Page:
This report presents a checklist for good research practices for the application of conjoint analysis in health and medicine and is based on the consensus and international experience of the Task Force members. It is important to note that this consensus relates to the questions raised as part of the checklist and not the answers. Given that conjoint analysis is an extremely flexible tool and represents an interdisciplinary approach to understanding the preferences of patients and other stakeholders, it is unlikely that any consensus on methods will be reached. Such variation in methods is not unique to conjoint analysis; for example, there is a hearty debate concerning risk adjustment methods in outcomes research. Furthermore, unlike cost-effectiveness analysis where a global view of health care interventions is taken, conjoint analysis aims to be both specific and descriptive. Hence, we believe that a “reference case” for conjoint analysis is neither necessary nor likely to emerge.
Acknowledgements: This project was completed under the guidance of the ISPOR Patient Reported Outcomes & Patient Preferences Special Interest Group’s Patient Preference Methods (PPM) – Conjoint Analysis Working Group. We are grateful for the current and past members of this working group and associated reference group. We are particularly indebted to Elizabeth Molsen and Marilyn Dix Smith for challenging and empowering the Conjoint Analysis Task Force and PPM – CA working group to achieve and to broaden the methods available to outcomes researchers worldwide.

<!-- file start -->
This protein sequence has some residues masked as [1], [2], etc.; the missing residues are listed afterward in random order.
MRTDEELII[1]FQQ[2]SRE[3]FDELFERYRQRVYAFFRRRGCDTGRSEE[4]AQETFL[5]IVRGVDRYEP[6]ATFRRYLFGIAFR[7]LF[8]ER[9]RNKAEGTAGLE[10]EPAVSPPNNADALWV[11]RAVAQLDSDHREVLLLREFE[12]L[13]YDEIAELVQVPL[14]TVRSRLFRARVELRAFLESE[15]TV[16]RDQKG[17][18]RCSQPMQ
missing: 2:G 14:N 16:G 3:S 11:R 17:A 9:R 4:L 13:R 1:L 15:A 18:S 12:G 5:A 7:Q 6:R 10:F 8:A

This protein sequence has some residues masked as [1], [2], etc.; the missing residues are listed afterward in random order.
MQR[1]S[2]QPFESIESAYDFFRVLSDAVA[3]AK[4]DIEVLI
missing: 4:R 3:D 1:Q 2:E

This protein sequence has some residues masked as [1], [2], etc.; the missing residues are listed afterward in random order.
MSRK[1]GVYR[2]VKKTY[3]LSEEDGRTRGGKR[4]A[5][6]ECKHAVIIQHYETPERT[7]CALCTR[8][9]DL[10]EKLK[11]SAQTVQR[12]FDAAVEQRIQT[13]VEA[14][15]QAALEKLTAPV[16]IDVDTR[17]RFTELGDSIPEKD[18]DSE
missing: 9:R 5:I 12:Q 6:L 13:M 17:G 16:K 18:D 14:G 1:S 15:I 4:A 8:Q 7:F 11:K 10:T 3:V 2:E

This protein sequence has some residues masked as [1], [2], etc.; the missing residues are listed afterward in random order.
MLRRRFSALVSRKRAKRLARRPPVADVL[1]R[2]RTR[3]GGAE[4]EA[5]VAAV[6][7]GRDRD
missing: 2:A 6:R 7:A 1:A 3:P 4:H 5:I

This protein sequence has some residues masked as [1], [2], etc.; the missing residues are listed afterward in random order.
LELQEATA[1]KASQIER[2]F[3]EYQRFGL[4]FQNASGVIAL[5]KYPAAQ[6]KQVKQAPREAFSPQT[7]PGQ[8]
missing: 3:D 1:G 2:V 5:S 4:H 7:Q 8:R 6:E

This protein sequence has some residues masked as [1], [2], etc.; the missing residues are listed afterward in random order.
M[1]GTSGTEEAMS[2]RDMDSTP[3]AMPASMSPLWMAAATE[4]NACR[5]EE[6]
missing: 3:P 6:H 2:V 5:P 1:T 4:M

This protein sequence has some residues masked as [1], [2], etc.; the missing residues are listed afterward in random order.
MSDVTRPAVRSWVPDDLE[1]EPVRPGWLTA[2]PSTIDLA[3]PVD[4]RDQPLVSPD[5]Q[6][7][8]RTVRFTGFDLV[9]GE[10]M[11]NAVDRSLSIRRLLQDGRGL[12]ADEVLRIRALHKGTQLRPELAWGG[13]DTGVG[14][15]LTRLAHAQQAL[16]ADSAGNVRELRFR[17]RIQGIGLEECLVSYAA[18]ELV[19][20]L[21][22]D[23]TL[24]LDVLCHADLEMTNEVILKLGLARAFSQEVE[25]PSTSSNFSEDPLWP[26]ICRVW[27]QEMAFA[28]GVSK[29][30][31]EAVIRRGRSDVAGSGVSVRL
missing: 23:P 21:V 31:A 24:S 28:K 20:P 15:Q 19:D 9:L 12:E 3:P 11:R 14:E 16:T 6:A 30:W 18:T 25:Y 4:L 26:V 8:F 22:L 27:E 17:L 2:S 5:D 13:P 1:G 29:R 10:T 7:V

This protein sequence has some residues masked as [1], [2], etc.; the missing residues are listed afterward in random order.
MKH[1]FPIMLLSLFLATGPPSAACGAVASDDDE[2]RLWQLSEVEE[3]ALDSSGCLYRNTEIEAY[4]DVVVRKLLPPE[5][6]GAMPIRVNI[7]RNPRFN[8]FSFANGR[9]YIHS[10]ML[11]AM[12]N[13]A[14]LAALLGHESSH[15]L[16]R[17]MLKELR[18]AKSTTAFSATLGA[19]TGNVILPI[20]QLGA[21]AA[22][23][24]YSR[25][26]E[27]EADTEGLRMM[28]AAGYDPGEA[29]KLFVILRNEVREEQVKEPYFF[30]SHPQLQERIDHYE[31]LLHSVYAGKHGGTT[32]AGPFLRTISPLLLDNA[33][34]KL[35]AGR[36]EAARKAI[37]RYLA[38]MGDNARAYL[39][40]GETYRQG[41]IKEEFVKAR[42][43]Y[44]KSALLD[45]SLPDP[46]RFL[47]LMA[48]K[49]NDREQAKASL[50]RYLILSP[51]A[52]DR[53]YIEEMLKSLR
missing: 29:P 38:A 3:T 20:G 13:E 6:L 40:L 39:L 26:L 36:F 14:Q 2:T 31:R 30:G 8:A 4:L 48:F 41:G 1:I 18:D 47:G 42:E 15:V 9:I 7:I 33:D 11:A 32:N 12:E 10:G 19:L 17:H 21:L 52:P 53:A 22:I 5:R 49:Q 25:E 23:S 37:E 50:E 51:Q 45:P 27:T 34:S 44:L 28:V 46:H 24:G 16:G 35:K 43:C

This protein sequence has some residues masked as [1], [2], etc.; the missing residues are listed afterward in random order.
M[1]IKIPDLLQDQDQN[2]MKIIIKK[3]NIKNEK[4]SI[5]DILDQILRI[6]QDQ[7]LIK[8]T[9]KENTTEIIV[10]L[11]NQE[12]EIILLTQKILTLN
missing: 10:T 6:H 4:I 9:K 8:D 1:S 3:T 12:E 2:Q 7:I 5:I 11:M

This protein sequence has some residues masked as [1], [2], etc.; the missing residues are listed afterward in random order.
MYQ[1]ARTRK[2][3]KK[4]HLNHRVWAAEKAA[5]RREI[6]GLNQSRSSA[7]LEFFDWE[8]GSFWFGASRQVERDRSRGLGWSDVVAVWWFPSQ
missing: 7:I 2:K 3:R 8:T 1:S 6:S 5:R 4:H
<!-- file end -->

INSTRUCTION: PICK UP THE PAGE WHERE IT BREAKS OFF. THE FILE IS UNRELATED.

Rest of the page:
Source of financial support: None.
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ISPOR Conjoint Analysis in Health Task Force Report